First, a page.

Lihir gold mine, located in the New Ireland Province of Papua New Guinea (PNG), is one of the world’s largest gold deposits. Production commenced in 1997 and it is estimated that there is another 31 years of gold reserves remaining at the site. Synergies was engaged by Newcrest, the mine’s owner and operator, to assess how the mine is contributing to the regional and national economies of Lihir and PNG. Both economic and social impacts were examined.
The Lihir gold mine provides a range of beneficial impacts for the local Lihirian economy and to PNG more broadly.
In addition to job creation, wages and mining royalties, Newcrest has also made direct investments into community development initiatives.
The purpose of this study was to quantify the extent to which Newcrest’s mining operations in Lihir, and its community investments, are improving the overall socio-economic wellbeing of the local population. The study sought to develop a robust evidence base to demonstrate how conditions have improved over time, and the mine’s contribution to these positive outcomes.
The desktop study comprised three main elements:
An economic impact was undertaken, which modelled the inter-sectoral linkages and trade flows in the PNG economy and quantified the direct and indirect economic contributions of the mine;
We collated a suite of economic and social indicators from published reports that demonstrated how the mining operator was lifting living standards over time and contributing to human development in PNG and Lihir.
We then assessed how the mine operator was contributing to strategic goals set out in PNG’s Vision 2050 strategic plan.
A number of sources of published statistics were used to provide a measure of how PNG is performing in human development terms relative to other developing countries. The key social indicators examined were GDP per capita, the Human Development Index (HDI), health, education, and income per capita.
Synergies examined the contributions of the mining company to the local Province through health facilities and programs, new school facilities, improved community infrastructure, and training and skills development programs.
We also evaluated work being done by the company in partnership with the Local Level Government and community to improve people’s living standards.
The study found that Lihir Gold Mine is making a very significant economic contribution to PNG:
the mine produces a gross output (turnover) of PGK 6,696 million per year (Papua New Guinean Kina);
adds PGK 4,468 million to PNG’s gross regional product (or equivalent to about 6.6% of the PNG economy and about 31% of the value added from PNG’s Mining and Quarrying sector);
boosts regional wages, rent and profits by PGK 2,895 million;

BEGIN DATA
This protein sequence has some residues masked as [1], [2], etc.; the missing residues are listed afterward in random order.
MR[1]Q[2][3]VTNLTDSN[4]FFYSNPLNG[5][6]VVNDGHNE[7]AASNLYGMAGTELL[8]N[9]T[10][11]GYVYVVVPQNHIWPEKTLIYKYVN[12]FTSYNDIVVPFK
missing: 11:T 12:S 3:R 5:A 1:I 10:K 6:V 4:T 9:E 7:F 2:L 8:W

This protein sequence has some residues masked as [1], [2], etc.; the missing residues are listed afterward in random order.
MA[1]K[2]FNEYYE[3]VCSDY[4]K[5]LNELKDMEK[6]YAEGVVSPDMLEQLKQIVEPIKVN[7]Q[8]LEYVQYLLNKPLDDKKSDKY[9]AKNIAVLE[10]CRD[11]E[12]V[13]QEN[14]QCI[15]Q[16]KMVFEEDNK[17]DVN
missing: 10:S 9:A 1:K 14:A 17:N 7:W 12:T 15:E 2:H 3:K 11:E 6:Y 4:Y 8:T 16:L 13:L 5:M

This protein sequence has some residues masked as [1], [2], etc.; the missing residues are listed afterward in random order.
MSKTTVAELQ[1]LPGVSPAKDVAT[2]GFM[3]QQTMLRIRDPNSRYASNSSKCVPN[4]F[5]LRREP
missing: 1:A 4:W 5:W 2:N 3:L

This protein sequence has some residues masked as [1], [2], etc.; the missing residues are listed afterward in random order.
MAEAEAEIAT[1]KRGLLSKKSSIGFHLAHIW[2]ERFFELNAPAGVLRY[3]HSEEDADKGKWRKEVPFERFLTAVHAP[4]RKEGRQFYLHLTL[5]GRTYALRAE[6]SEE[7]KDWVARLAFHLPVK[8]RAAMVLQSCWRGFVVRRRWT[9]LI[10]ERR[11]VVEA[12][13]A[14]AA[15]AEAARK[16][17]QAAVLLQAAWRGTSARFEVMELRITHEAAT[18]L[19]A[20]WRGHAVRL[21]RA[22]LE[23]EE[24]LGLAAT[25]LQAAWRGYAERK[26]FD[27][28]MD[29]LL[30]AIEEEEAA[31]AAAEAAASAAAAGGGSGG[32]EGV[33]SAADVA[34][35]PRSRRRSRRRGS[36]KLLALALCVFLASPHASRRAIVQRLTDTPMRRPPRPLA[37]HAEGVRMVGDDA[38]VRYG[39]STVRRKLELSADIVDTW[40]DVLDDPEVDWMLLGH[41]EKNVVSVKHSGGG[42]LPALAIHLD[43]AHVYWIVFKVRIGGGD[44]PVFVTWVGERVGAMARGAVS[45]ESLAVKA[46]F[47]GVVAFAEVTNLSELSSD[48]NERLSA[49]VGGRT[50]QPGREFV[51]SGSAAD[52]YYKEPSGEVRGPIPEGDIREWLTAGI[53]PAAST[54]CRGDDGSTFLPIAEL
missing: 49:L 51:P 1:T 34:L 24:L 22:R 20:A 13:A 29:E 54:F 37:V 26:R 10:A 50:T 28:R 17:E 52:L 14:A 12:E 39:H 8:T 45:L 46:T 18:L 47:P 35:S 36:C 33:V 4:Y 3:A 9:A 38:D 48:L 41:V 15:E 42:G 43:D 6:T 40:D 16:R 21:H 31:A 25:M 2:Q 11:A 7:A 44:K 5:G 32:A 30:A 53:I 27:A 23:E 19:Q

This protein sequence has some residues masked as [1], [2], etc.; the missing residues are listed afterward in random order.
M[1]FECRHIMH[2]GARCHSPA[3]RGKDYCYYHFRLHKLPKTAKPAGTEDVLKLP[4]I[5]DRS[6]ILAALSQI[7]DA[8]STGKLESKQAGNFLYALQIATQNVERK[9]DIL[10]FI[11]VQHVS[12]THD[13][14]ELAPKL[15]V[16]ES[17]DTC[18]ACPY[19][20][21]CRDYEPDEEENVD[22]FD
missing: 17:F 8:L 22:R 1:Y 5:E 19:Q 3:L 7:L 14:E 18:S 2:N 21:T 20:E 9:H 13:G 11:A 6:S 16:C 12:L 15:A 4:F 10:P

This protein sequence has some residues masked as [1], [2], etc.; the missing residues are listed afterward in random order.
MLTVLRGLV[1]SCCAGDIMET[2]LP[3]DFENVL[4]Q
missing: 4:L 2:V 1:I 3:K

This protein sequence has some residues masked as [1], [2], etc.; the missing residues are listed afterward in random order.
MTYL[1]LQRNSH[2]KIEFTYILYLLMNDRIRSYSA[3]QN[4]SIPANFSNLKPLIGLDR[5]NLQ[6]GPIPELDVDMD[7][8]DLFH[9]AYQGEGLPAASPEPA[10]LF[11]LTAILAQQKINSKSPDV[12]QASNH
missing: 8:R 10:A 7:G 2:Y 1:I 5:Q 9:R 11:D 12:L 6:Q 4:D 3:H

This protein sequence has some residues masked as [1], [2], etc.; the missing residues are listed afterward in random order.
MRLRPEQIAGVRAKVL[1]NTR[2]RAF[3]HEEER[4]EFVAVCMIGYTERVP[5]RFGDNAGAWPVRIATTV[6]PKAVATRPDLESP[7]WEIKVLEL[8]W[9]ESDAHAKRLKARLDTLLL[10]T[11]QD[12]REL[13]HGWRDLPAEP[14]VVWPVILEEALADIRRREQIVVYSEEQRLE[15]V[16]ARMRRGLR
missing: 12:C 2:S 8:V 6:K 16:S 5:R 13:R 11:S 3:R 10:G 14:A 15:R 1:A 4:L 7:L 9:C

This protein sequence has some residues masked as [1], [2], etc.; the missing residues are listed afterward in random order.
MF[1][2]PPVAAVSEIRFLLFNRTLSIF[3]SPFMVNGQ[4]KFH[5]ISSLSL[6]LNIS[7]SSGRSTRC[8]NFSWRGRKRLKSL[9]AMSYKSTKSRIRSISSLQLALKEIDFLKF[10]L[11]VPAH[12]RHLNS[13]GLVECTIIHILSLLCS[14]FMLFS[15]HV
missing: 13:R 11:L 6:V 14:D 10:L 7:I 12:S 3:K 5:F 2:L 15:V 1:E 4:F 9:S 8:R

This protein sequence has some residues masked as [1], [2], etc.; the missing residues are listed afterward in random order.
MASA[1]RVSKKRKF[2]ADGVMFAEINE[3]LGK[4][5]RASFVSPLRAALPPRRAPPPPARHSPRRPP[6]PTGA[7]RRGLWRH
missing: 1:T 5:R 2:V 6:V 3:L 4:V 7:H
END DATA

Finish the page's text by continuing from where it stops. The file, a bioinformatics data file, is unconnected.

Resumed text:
contributes PGK 1,282-1,442 million to national taxation (direct and indirect); and
supports 4,055 direct jobs (FTEs) and generating employment for an additional 12,992 indirect jobs throughout the PNG economy.
To put the above findings into context, the modelling results indicate that if the Newcrest mine were to shut, the PNG economy would shrink by 9% to 10% in the short term.
The report also found that the mining operations were making positive social contributions to the local and regional communities. The evidence demonstrates that mine is supporting many of the strategic goals set out in PNG Vision 2050.
The Lihir Gold Mine has been primarily responsible for lifting per capita GDP for people in Lihir, which is currently estimated to be PGK 53,568. This is significantly higher than the nation average for PNG, which is reported by World Bank to be PGK 6,993 per capita.
The economic modelling conducted by Synergies indicates that, without Newcrest’s Lihir mine, gross national income per capita would have been about 6 per cent lower. This, in turn, means that the mine is responsible for about 0.65 per cent of PNG’s Human Development Index (HDI).
The mine is also contributing to improved life expectancy, adult literacy rate and basic education by providing a range of community infrastructure, health and education programs.
While we found many examples of positive contributions being made by Newcrest in partnership with the Local Level Government and Lihir community. However, information and data are not readily available for measuring outcomes using metrics developed by the UNDP and others.
Our report made recommendations on several areas where further monitoring and investigation could yield better information to assist in evaluating Newcrest’s social impacts. We concluded that addressing these gaps would make for a more robust evaluation of how the mine is lifting living standards and contributing to community wellbeing.